Today in LGBTQ history: Stonewall Inn made historic landmark

Today the  Stonewall Inn, site of the historic rebellion for LGBTQ rights was made a landmark by New York City’s Landmarks Preservation Committee. The vote was unanimous. 

The rebellion was prompted by a police raid at the Stonewall Inn on June 28th, 1969 in a effort to suppress New York’s gay clubs. The Stonewall Inn is located in Greenwich Village. 

Patrons at the Stonewall Inn, being subjected to routine anti-homosexual harassment by the New York City police, spontaneously fought back in an incident considered to be the birth of the gay rights movement – although a similar incident had erupted at the Black Cat lounge in Los Angeles two and a half years earlier. Riot veteran and gay rights activist Craig Rodwell said: “A number of incidents were happening simultaneously. There was no one thing that happened or one person, there was just…a flash of group, of mass anger.”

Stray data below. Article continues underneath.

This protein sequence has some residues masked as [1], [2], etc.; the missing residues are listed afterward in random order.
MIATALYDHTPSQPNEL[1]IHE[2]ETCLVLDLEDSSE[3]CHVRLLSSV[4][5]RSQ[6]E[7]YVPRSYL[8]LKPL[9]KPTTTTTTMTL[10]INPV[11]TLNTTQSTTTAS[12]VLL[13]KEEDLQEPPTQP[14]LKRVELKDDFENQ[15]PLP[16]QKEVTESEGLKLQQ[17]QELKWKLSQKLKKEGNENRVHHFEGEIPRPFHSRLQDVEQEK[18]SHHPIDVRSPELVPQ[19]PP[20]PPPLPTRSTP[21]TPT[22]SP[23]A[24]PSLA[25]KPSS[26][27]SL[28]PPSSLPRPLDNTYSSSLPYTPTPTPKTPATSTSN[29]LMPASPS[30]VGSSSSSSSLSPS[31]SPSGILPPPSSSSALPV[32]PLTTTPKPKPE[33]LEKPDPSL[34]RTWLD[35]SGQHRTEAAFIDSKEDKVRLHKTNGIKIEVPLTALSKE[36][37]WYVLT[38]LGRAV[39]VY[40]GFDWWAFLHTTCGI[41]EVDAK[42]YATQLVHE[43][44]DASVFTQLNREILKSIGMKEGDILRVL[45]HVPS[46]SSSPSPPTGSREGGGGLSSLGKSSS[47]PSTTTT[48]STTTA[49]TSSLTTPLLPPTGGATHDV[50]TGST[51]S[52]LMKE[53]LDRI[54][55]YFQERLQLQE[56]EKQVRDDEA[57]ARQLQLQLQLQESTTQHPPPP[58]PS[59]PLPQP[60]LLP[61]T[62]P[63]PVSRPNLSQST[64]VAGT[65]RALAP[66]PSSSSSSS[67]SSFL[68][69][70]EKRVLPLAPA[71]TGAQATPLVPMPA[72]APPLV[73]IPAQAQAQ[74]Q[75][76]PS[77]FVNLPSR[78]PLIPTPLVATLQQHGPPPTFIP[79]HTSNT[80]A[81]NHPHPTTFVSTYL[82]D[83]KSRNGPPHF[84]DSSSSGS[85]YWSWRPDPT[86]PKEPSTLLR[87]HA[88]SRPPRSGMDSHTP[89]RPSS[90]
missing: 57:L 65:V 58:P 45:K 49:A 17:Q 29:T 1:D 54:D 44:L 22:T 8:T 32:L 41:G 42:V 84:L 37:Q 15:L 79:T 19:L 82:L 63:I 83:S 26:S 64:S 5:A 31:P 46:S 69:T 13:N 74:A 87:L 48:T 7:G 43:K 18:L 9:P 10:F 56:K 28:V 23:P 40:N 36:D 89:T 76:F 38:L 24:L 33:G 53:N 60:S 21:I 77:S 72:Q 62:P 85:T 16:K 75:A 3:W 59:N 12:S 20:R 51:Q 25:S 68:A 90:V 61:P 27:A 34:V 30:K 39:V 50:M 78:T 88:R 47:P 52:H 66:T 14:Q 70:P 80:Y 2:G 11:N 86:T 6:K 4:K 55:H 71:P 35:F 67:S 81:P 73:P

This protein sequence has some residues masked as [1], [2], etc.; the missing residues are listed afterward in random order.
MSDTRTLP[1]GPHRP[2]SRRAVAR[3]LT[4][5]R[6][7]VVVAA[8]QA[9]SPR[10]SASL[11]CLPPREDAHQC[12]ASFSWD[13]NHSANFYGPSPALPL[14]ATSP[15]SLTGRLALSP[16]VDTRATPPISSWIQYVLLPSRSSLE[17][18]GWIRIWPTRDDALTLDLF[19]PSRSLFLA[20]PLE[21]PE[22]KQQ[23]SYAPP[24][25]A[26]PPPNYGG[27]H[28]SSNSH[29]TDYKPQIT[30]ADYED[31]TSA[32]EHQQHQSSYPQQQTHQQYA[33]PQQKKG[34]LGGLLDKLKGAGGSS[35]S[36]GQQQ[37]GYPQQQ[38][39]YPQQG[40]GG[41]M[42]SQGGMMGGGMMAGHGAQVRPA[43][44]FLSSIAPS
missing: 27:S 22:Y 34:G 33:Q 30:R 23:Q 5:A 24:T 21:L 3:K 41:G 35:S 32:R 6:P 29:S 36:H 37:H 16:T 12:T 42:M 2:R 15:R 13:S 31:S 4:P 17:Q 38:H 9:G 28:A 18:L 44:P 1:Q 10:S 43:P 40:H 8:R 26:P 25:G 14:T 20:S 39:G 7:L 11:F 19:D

A group of drag queens, who had been mourning the death earlier in the week of Judy Garland, mocked the police and threw things at them, and police were forced to retreat as the crowd of supporters grew; disturbances continued for days. The bar is now on the National Register of Historic Places.
The announcement comes in time New York City’s Pride march and weekend. Mayor de Blasio’s wife, Chirlane McCray noted it was perfect timing for #Pride2015.

Photo: Creative Commons 3.0


Special to People’s World
Special to People’s World

People’s World is a voice for progressive change and socialism in the United States. It provides news and analysis of, by, and for the labor and democratic movements to our readers across the country and around the world. People’s World traces its lineage to the Daily Worker newspaper, founded by communists, socialists, union members, and other activists in Chicago in 1924.